from the annual meeting of the American Academy of Dermatology, Miami
Dave Barry was supposed to be the light fare to close out the Sunday plenary session at the dermatologists’ annual confab. After a morning filled with the complexities of hedgehog pathway signaling and mapping the melanoma genome, the program planners had scheduled some time for a few laughs.
Then Dave got another gig at the Academy Awards ceremonies in L.A. on the same day.
So, another notable Miami resident took the podium as the session’s closer. But there can’t be many laughs in store when you’re University of Miami President Donna Shalala and your inevitable assigned topic for discussion is health reform. Yet the Health and Human Services secretary during the Clinton administration gamely stepped up to the challenge and even managed to work a joke or two into her presentation.
Health reform is about covering the working poor.
Medicare and Medicaid have covered the elderly, the disabled, and the impoverished. Now it’s time to cover the working poor. Of the 48 million people who don’t have health insurance, 80% either work or members of their family work, yet their jobs either don’t provide health care insurance or it costs too much. And then there’s the other 25 million who have “lousy health insurance because it really doesn’t offer adequate coverage,” she said.
The health care reform bill will pass.
House Speaker Nancy Pelosi will get the House to pass the Senate version of the bill. Then the Senate will make the bill more palatable to House members during the reconciliation process. Once passed, the focus will shift to cost containment and will become more bipartisan. Be prepared for the long haul: It’s going to take years to get the elements into place and implement the process.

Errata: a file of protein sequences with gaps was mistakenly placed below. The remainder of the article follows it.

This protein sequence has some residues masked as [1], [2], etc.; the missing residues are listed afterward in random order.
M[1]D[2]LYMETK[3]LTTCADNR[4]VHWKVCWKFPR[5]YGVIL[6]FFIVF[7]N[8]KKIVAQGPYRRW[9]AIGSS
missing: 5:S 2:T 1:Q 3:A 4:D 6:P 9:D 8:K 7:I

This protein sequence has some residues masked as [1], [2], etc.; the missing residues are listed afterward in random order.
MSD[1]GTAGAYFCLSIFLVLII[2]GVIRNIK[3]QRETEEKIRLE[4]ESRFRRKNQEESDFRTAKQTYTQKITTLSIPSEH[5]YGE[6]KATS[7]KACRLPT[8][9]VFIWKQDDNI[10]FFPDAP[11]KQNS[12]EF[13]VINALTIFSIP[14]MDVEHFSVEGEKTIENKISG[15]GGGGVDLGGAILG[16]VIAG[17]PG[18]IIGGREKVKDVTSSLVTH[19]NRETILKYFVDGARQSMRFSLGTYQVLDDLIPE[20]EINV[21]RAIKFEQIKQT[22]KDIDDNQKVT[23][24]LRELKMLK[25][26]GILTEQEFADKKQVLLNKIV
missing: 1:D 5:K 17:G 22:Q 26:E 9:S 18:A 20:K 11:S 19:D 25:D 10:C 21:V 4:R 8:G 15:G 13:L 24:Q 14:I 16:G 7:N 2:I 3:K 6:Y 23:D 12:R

Physicians are key to health reform success.
The government needs a body of doctors and other health experts to tell it where to cut costs, how to maintain quality, and how to eliminate fraud. Politicians are not equipped to make those kinds of judgements. Also, the country will need more doctors, more nurses, and more educated patients who take responsibility for maintaining health and seeking care before the advanced stages of disease.
The states must solve tort reform.
Malpractice law varies by state; that’s what’s standing in the way of federal tort reform. Tort reform will need to be achieved on a state-by-state basis. Demonstration projects on best treatments and arbitration boards will help the process, but most are only beginning to get underway.
Politicians want to fix the physician payment system.
Congress has delayed the big physician pay cut to April and will likely further delay it through 2010. But the issue will continue to haunt doctor and Congress until Congress can figure out how to save enough money to fix the payment schedule on a permanent basis. No politician wants to cut physician payments; the issue is finding the money to afford the fix.
Means testing won’t be used to limit Medicare eligibility.
A call for means testing, other than age, to cut Medicare costs is a political “third rail” with no support. Medicare is a popular program, and means testing is typically applied to unpopular programs. Alternatively, Medicaid is means tested and that legislation likely would never have passed without the influence of a politician who wanted to assure that the south would get a sizeable share of Medicaid’s associated health care business and dollars. Disparities in Medicaid spending continue to this day in southern states.
That influential politician was former representative Wilbur Mills, who is perhaps better known for his career-ending midnight romp in a Washington fountain with an exotic dancer. The anecdote even got a laugh.
This post also appears at The Mole, our sister blog. To get great insights into dermatology, visit www.skinandallergynews.com.